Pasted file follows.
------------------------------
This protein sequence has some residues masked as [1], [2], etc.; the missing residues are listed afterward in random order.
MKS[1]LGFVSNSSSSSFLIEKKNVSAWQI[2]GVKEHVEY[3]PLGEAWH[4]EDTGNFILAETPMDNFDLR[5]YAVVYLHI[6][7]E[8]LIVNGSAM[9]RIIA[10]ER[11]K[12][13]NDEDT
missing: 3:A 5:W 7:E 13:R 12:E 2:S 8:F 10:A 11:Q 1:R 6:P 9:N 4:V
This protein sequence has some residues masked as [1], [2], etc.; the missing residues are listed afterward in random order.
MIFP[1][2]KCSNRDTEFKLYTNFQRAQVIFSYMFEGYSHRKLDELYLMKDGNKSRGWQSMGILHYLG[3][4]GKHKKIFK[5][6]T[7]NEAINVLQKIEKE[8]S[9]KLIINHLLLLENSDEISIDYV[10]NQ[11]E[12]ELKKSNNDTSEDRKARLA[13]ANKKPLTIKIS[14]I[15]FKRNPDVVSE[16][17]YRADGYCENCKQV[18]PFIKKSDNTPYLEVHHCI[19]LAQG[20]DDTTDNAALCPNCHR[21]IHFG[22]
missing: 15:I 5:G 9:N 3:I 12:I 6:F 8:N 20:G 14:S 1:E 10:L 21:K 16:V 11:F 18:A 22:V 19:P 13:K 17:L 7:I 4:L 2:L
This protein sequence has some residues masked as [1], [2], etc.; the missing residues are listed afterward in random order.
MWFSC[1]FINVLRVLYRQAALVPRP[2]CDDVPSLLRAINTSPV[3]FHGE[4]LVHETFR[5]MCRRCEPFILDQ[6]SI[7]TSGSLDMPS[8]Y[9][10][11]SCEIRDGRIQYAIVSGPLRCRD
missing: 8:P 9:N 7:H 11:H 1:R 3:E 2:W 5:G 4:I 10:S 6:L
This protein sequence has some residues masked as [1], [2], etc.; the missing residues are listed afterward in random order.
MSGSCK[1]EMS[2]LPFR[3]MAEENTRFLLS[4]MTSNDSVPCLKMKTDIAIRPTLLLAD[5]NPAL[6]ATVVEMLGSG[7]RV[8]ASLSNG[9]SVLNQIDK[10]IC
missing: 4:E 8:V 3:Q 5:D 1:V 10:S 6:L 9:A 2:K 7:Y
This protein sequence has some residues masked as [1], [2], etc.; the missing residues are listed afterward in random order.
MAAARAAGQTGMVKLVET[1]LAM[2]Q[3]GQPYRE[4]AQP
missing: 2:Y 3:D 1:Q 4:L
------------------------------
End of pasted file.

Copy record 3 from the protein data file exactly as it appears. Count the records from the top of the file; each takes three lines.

This protein sequence has some residues masked as [1], [2], etc.; the missing residues are listed afterward in random order.
MWFSC[1]FINVLRVLYRQAALVPRP[2]CDDVPSLLRAINTSPV[3]FHGE[4]LVHETFR[5]MCRRCEPFILDQ[6]SI[7]TSGSLDMPS[8]Y[9][10][11]SCEIRDGRIQYAIVSGPLRCRD
missing: 8:P 9:N 7:H 11:H 1:R 3:E 2:W 5:G 4:I 10:S 6:L